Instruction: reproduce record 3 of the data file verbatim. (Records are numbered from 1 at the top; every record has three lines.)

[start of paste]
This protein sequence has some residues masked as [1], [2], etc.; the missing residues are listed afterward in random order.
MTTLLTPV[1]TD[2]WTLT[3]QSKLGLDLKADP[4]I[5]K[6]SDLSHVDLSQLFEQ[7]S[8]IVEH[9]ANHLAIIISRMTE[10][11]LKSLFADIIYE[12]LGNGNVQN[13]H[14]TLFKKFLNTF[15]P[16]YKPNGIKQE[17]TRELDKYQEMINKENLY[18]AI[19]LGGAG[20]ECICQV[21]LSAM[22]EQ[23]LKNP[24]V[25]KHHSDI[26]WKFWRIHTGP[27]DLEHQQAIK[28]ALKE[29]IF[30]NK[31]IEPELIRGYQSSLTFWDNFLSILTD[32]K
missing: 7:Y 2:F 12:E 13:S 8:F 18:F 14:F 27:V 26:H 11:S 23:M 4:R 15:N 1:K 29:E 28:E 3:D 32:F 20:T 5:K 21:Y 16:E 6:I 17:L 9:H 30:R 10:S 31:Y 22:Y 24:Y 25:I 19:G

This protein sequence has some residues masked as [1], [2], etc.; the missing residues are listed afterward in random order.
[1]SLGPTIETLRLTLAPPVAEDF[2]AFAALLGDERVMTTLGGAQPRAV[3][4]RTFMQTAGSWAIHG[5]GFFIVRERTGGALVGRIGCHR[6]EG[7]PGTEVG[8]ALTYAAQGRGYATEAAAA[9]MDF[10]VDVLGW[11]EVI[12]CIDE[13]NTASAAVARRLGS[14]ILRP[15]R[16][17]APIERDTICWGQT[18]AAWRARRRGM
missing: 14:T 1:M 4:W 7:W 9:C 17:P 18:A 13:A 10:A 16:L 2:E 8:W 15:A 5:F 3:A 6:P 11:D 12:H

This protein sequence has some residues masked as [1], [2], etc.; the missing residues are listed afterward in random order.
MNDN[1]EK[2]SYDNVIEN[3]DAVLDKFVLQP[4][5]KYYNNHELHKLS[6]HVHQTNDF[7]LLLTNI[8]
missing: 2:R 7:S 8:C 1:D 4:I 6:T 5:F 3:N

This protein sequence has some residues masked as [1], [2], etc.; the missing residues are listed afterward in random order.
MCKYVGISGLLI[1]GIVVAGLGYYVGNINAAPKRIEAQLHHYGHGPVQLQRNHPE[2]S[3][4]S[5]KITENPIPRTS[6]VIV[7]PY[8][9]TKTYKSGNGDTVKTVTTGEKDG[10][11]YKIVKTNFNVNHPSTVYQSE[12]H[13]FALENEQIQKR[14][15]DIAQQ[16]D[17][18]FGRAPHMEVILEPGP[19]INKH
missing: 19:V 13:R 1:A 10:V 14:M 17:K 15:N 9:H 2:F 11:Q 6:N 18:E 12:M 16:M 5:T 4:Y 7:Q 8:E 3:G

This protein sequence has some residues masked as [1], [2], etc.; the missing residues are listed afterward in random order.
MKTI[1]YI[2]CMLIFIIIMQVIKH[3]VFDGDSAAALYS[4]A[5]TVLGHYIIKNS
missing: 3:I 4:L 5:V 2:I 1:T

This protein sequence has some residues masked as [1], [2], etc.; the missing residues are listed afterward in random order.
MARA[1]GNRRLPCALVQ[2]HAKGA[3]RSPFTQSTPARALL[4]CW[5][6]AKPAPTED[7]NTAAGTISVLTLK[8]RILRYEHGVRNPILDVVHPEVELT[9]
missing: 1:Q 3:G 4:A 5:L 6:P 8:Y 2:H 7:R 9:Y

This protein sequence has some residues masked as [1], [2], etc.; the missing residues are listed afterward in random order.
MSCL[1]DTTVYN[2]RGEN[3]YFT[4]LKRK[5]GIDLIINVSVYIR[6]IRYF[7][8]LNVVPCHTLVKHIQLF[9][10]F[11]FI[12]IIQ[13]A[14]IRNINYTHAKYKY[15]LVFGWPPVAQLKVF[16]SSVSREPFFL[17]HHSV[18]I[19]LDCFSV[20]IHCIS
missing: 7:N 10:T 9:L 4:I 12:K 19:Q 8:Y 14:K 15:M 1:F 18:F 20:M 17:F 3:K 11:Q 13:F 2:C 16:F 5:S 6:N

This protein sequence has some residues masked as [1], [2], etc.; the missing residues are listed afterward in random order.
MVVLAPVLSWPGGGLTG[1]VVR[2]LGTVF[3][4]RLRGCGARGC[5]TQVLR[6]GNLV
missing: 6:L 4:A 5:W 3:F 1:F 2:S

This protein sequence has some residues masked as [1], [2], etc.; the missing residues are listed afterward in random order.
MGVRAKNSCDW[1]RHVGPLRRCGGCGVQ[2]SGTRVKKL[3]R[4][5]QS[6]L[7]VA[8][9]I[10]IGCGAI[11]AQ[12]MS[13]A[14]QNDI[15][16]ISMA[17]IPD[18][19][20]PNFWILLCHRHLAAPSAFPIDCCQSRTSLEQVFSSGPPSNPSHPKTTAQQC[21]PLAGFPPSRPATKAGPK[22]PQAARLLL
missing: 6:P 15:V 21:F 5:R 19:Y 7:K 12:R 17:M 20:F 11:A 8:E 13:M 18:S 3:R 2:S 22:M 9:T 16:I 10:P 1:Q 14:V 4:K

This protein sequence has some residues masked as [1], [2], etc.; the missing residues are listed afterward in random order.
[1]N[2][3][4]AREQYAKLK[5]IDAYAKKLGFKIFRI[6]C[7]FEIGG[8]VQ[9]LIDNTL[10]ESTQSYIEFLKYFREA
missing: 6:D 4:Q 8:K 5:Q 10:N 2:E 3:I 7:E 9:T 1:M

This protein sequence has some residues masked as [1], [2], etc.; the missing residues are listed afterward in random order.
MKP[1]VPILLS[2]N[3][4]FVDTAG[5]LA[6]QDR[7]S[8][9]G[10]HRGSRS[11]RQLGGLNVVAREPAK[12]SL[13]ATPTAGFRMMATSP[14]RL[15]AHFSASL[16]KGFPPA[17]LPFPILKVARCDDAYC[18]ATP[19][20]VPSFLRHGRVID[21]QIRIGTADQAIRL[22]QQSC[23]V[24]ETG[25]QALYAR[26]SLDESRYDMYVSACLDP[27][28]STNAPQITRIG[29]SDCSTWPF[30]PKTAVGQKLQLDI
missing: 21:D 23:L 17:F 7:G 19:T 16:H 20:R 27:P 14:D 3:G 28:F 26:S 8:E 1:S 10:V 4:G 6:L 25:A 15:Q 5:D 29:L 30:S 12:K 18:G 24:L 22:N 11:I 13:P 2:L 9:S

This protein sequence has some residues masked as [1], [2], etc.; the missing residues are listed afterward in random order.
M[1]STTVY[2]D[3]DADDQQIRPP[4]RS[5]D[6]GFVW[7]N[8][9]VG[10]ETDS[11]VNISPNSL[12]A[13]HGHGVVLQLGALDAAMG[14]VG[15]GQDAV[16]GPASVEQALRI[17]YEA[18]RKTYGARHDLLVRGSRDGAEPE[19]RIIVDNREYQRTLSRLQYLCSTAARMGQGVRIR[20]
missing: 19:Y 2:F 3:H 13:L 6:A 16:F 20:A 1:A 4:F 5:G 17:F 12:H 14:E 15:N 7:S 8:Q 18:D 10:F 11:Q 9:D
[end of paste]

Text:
This protein sequence has some residues masked as [1], [2], etc.; the missing residues are listed afterward in random order.
MNDN[1]EK[2]SYDNVIEN[3]DAVLDKFVLQP[4][5]KYYNNHELHKLS[6]HVHQTNDF[7]LLLTNI[8]
missing: 2:R 7:S 8:C 1:D 4:I 6:T 5:F 3:N